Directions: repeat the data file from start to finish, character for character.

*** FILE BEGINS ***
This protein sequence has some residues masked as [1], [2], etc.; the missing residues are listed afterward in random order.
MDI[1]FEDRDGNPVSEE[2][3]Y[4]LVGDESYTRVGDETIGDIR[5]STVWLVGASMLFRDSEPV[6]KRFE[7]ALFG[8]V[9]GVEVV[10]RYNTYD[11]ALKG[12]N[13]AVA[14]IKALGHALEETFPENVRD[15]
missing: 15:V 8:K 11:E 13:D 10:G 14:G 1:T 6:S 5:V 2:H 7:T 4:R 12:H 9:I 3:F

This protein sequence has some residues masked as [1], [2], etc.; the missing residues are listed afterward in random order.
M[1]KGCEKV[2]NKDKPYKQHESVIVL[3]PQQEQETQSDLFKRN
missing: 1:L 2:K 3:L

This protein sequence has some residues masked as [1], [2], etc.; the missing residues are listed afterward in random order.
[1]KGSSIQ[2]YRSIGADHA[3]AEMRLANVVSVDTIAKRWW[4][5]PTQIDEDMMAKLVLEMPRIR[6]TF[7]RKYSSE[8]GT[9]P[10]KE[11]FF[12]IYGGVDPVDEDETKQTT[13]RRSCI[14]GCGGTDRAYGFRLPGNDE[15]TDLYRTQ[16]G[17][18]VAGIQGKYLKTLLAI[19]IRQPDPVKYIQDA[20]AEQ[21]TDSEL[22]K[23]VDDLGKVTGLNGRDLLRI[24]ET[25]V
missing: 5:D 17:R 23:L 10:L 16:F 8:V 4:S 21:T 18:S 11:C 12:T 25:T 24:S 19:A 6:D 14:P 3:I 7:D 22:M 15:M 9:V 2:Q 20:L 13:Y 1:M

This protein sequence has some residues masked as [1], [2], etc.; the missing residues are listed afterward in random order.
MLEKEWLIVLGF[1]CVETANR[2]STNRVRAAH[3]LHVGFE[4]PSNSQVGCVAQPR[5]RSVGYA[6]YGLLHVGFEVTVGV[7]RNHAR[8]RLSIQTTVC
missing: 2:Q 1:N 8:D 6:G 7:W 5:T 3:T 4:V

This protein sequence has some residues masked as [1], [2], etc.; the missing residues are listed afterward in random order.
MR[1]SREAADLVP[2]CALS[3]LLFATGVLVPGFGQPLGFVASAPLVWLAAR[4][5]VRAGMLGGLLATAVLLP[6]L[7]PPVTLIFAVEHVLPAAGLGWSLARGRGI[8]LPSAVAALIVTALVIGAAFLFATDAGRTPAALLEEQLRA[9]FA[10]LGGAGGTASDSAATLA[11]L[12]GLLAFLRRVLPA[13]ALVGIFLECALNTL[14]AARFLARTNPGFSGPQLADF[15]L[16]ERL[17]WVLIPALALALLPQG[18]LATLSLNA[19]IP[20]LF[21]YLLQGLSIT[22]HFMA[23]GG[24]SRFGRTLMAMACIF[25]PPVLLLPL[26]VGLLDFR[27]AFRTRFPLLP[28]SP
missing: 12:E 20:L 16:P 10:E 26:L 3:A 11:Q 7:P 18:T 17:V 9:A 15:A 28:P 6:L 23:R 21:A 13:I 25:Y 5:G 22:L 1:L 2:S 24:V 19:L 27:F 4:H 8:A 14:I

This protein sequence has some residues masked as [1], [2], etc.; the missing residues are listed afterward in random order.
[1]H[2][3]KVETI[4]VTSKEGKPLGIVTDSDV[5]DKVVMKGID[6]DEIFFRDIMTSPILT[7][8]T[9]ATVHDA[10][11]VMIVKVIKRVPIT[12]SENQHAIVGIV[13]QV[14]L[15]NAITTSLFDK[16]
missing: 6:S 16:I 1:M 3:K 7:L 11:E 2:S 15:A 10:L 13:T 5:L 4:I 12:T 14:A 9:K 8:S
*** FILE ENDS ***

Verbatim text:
This protein sequence has some residues masked as [1], [2], etc.; the missing residues are listed afterward in random order.
MDI[1]FEDRDGNPVSEE[2][3]Y[4]LVGDESYTRVGDETIGDIR[5]STVWLVGASMLFRDSEPV[6]KRFE[7]ALFG[8]V[9]GVEVV[10]RYNTYD[11]ALKG[12]N[13]AVA[14]IKALGHALEETFPENVRD[15]
missing: 15:V 8:K 11:E 13:D 10:G 14:G 1:T 6:S 5:V 2:H 7:T 4:R 12:H 9:I 3:F

This protein sequence has some residues masked as [1], [2], etc.; the missing residues are listed afterward in random order.
M[1]KGCEKV[2]NKDKPYKQHESVIVL[3]PQQEQETQSDLFKRN
missing: 1:L 2:K 3:L

This protein sequence has some residues masked as [1], [2], etc.; the missing residues are listed afterward in random order.
[1]KGSSIQ[2]YRSIGADHA[3]AEMRLANVVSVDTIAKRWW[4][5]PTQIDEDMMAKLVLEMPRIR[6]TF[7]RKYSSE[8]GT[9]P[10]KE[11]FF[12]IYGGVDPVDEDETKQTT[13]RRSCI[14]GCGGTDRAYGFRLPGNDE[15]TDLYRTQ[16]G[17][18]VAGIQGKYLKTLLAI[19]IRQPDPVKYIQDA[20]AEQ[21]TDSEL[22]K[23]VDDLGKVTGLNGRDLLRI[24]ET[25]V
missing: 5:D 17:R 23:L 10:L 16:F 8:V 4:S 21:T 18:S 11:C 12:T 25:T 24:S 19:A 6:D 14:P 3:I 7:D 22:M 15:M 9:V 2:Q 20:L 13:Y 1:M

This protein sequence has some residues masked as [1], [2], etc.; the missing residues are listed afterward in random order.
MLEKEWLIVLGF[1]CVETANR[2]STNRVRAAH[3]LHVGFE[4]PSNSQVGCVAQPR[5]RSVGYA[6]YGLLHVGFEVTVGV[7]RNHAR[8]RLSIQTTVC
missing: 2:Q 1:N 8:D 6:G 7:W 5:T 3:T 4:V

This protein sequence has some residues masked as [1], [2], etc.; the missing residues are listed afterward in random order.
MR[1]SREAADLVP[2]CALS[3]LLFATGVLVPGFGQPLGFVASAPLVWLAAR[4][5]VRAGMLGGLLATAVLLP[6]L[7]PPVTLIFAVEHVLPAAGLGWSLARGRGI[8]LPSAVAALIVTALVIGAAFLFATDAGRTPAALLEEQLRA[9]FA[10]LGGAGGTASDSAATLA[11]L[12]GLLAFLRRVLPA[13]ALVGIFLECALNTL[14]AARFLARTNPGFSGPQLADF[15]L[16]ERL[17]WVLIPALALALLPQG[18]LATLSLNA[19]IP[20]LF[21]YLLQGLSIT[22]HFMA[23]GG[24]SRFGRTLMAMACIF[25]PPVLLLPL[26]VGLLDFR[27]AFRTRFPLLP[28]SP
missing: 12:E 20:L 16:P 10:E 26:L 3:A 11:Q 7:P 18:T 17:V 9:A 15:A 28:P 6:L 23:R 21:A 13:I 25:Y 5:G 22:L 1:L 2:S 24:V 19:L 27:F 4:H 8:A 14:I

This protein sequence has some residues masked as [1], [2], etc.; the missing residues are listed afterward in random order.
[1]H[2][3]KVETI[4]VTSKEGKPLGIVTDSDV[5]DKVVMKGID[6]DEIFFRDIMTSPILT[7][8]T[9]ATVHDA[10][11]VMIVKVIKRVPIT[12]SENQHAIVGIV[13]QV[14]L[15]NAITTSLFDK[16]
missing: 6:S 16:I 1:M 3:K 7:L 11:E 2:S 15:A 10:L 13:T 5:L 4:I 12:T 14:A 9:K 8:S